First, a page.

Every Vote Counts
Radio Show essay by Wm. Lloyd Harris
Edmund Burke warned, “All that is necessary for the triumph of evil is for good men to do nothing.” Each of us has the “power of one.” How would you use it?
One vote by Delaware delegate Caesar Rodney in 1776, approved independence from Great Britain. Rodney was suffering from terrible cancer of the face. He rode through a rain storm 90 miles to Independence Hall in Philadelphia, Pennsylvania. President John Hancock posed the question, and independence was approved as Rodney voted, “Aye.” Without the vote of Caesar Rodney the fight for independence would have died.
One vote of two state congressional delegations crossing the party line in 1800, gave Thomas Jefferson the presidency, becoming our third president, after receiving a tie in the Electoral College. Those individual votes together, prevented Aaron Burr, later charged with treason, from becoming President. The deciding vote was in the U.S. House of Representatives on the 36th ballot.
One vote lost the re-election bid of James Monroe in 1820. One vote admitted Texas as the 28th state in the Union in 1850. One vote admitted California to the Union in 1850.
One vote ratified the Alaskan Purchase in 1867, paving the way for admission of America’s largest state in 1958. Alaska was purchased from Russia for $7.2 million dollars.
One vote admitted Washington to statehood in 1889, and likewise in 1890 one vote brought Idaho into the union of states. Ten years later, one vote authorized the annexation of the Philippines, Guam, and Puerto Rico into the commonwealth.
One vote in the U.S. House of Representatives in 1918 passed the resolution to amend the Constitution to state that, “voting should not be withheld on the basis of sex.”
The following year in 1919, one vote in the U.S. Senate passed the same resolution to amend the Constitution paving the way for the 19th Amendment to the U.S. Constitution granting American women the right to vote, a right known as women’s suffrage, which was ratified on August 18, 1920.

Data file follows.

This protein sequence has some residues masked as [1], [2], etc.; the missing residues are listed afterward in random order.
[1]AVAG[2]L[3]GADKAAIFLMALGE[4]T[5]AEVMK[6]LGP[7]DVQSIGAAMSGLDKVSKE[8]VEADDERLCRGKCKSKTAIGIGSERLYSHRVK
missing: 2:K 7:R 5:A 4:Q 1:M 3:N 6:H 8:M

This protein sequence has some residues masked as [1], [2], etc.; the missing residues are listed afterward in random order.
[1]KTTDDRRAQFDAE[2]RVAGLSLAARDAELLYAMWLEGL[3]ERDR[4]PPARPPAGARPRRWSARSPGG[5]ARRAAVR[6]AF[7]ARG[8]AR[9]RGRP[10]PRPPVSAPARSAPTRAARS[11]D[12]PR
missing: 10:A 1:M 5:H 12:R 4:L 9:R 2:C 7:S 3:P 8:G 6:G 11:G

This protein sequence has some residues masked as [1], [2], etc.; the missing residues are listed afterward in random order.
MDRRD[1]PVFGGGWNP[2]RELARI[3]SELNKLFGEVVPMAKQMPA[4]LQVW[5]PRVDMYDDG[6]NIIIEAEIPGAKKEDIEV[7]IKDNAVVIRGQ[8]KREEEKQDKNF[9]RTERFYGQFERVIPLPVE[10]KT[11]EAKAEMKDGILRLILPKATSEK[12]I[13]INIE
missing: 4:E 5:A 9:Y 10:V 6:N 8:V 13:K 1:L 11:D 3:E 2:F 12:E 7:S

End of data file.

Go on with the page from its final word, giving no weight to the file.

There are many other “one vote” occurrences that have influenced the life of our communities and nation.
Hon. Spessard Holland voting, using a ballot box, in Bartow’s Precinct 38. For many years Bartow had two voting precincts, Precinct 3 covering north Bartow, and Precinct 38 designated for voters in south Bartow. Precinct 3 voters for many years used the old Civic Center on Wilson Avenue, and voters in South Bartow cast their ballots at the National Guard Armory which was located on N. Broadway Avenue, across the railroad tracks north of present day Sonny’s BBQ. (photo courtesy Polk County History Museum)
Your vote counts.
The importance of your individual vote can’t be stressed enough. I have just shared a few instances how a single vote made a difference. One such time occurred in the Bartow back in 1882.
The Civil War was concluded in 1865, and what followed were 11 years of reconstruction government in Florida. Polk County was still very much a wilderness, experiencing slow growth in both population and economic development. With the final dark days of the war and its aftermath, the people were free to move ahead. Raising cattle was the primary business in the area. A few orange groves were in their infancy, and farming was commonplace.
The 1880 United States Census enumerated seventy seven individuals in the small community of Bartow. The other nearby communities showing promise were Fort Meade, Socrum, and Medulla (present day suburbs of north and south Lakeland).
Two years later Bartow had grown from one dwelling, a court house, general store, and Masonic Hall doing extra duties as the school, church, and community center, into a progressive community. It was the largest town in the county and could boast a county court house, a hotel, three general stores, a Baptist and Methodist church, a telegraph office, two blacksmiths, a wheelwright, two doctors, a drug store, two milling shops, a Masonic hall, a school averaging 40 pupils, and one lawyer.
The newspaper reflected, “The lawyer had to resort to other means for a living,” and a post office running mail to Tampa, Orlando, and Fort Meade. A hack line or stage coach made three trips a week to Tampa. The hack would leave Tampa stop at Cork (Plant City) and arrive the following day. Tthe town could also boast a photographer, a newspaper, and as the editor of the local paper quipped, “No rum shops!”
Bartow was mindful of her standing and was seeking other means of growth. Town lots had been surveyed and newcomers were starting to arrive in a steady flow. Even with the growth of the fledgling community, it wasn’t long until the morally upright exterior was broken by an element of wild frontier life, not unlike the glamorized tales of the Wild West.